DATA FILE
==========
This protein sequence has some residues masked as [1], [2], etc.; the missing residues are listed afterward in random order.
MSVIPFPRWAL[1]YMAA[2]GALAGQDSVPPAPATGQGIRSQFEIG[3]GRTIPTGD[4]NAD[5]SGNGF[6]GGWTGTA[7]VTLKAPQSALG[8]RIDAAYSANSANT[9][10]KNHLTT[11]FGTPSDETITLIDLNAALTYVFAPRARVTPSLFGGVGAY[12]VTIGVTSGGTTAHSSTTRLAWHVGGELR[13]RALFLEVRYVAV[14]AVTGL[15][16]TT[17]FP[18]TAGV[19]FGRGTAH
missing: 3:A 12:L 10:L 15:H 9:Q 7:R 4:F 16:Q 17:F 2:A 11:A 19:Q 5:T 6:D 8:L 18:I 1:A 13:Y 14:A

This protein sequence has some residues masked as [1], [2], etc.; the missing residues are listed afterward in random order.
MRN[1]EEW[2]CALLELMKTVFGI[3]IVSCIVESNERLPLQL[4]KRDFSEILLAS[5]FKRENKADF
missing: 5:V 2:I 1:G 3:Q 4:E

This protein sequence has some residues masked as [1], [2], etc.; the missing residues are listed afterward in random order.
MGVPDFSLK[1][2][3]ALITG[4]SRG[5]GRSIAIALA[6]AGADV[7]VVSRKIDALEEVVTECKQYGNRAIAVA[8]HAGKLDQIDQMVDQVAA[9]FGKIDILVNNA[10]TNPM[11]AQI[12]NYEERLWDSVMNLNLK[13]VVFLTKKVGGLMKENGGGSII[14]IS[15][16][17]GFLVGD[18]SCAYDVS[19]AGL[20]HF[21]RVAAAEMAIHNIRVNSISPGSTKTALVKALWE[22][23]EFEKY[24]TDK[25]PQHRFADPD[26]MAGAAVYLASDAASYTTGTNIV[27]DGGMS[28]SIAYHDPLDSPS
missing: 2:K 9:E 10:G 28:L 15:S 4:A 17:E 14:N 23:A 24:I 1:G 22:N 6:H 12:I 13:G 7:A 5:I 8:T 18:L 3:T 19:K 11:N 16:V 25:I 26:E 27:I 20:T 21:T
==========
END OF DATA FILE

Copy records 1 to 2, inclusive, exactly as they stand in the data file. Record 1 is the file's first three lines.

This protein sequence has some residues masked as [1], [2], etc.; the missing residues are listed afterward in random order.
MSVIPFPRWAL[1]YMAA[2]GALAGQDSVPPAPATGQGIRSQFEIG[3]GRTIPTGD[4]NAD[5]SGNGF[6]GGWTGTA[7]VTLKAPQSALG[8]RIDAAYSANSANT[9][10]KNHLTT[11]FGTPSDETITLIDLNAALTYVFAPRARVTPSLFGGVGAY[12]VTIGVTSGGTTAHSSTTRLAWHVGGELR[13]RALFLEVRYVAV[14]AVTGL[15][16]TT[17]FP[18]TAGV[19]FGRGTAH
missing: 3:A 12:L 10:L 15:H 9:Q 7:R 4:F 16:Q 17:F 2:A 11:A 19:Q 5:T 6:D 8:L 18:I 1:A 13:Y 14:A

This protein sequence has some residues masked as [1], [2], etc.; the missing residues are listed afterward in random order.
MRN[1]EEW[2]CALLELMKTVFGI[3]IVSCIVESNERLPLQL[4]KRDFSEILLAS[5]FKRENKADF
missing: 5:V 2:I 1:G 3:Q 4:E